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UNICEF urges Nigerian government to prioritize safe schools implementation

Call Comes on 10th Anniversary of Chibok Girls Abduction

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The United Nations Children’s Fund (UNICEF) has issued a poignant appeal to the Nigerian government, its partners, and the global community to prioritize the full implementation of the Minimum Standards for Safe Schools in all educational institutions across the country’s 36 states.

As Nigeria marks the solemn 10th anniversary of the abduction of the Chibok girls in the Northeast, UNICEF has underscored the urgent need for concerted action to address critical gaps in safe school infrastructure, disaster preparedness, conflict mitigation, and comprehensive strategies to combat violence against children.

In a press statement delivered by UNICEF Nigeria Communication Specialist Suzan Akila in Bauchi, the agency emphasized the imperative of bolstering law enforcement and security measures to safeguard educational institutions and communities from attacks and abductions.

The statement also urged the government to ensure the continuity of education during school closures through various learning channels such as radio and TV programs and digital platforms like the Nigeria Learning Passport.

According to UNICEF’s report, only 37 percent of schools across 10 states have early warning systems to identify threats like school attacks, highlighting the need for enhanced safety measures.

Reflecting on the Chibok girls’ abduction, UNICEF Representative in Nigeria, Ms. Cristian Munduate, remarked, “The kidnapping of the Chibok girls was a wake-up call to the severe risks our children face in their pursuit of education. Today, reflecting on this tragedy and other recent abductions, it is evident that our efforts to safeguard our children’s futures must be amplified.”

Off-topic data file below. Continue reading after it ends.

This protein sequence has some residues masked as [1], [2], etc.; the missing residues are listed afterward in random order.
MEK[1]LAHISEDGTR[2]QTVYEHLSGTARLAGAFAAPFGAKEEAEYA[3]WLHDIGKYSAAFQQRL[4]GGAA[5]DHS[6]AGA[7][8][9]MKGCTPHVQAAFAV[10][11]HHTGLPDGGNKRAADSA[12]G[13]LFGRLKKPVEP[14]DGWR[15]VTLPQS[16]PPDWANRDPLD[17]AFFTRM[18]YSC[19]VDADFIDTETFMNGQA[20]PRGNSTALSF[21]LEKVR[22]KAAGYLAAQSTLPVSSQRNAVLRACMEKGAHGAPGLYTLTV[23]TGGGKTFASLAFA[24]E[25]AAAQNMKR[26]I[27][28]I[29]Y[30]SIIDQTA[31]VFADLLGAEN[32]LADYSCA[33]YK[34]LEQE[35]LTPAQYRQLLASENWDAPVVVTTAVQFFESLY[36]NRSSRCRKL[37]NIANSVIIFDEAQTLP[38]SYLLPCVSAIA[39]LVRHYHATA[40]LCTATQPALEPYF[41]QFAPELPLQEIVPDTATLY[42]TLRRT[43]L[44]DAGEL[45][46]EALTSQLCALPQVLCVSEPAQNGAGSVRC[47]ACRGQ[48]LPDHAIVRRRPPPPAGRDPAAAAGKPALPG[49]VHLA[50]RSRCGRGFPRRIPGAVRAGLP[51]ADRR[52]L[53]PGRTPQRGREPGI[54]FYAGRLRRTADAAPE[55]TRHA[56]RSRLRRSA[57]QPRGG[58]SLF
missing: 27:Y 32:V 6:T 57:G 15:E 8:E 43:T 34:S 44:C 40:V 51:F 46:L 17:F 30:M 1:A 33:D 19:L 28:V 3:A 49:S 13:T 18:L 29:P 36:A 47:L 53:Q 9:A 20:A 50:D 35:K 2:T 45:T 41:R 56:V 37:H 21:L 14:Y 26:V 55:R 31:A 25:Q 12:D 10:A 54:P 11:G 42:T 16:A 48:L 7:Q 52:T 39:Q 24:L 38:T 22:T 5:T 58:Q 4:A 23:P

Munduate emphasized education as a fundamental right and a key pathway out of poverty, stressing that despite its significance, many Nigerian children are still unable to access it.

The agency’s analysis revealed significant disparities in the implementation of safe school standards across states, with Borno and Yobe states showing stronger commitment compared to Kaduna and Sokoto.

Furthermore, while schools perform relatively well in terms of training on safety and responding to children’s well-being, infrastructure and staff training on natural hazards remain inadequate.

UNICEF’s communication specialist highlighted the disturbing trend of violence affecting schools, including a rise in abductions, underscoring the urgent need for action.

In response to these challenges, UNICEF is collaborating with the government to establish safe learning environments, supporting the inauguration of state safe school steering committees and providing resources for safe schools implementation.

Munduate concluded by calling for collective action to ensure schools serve as sanctuaries for learning and growth, emphasizing the importance of strong political will and effective implementation of safe school standards.

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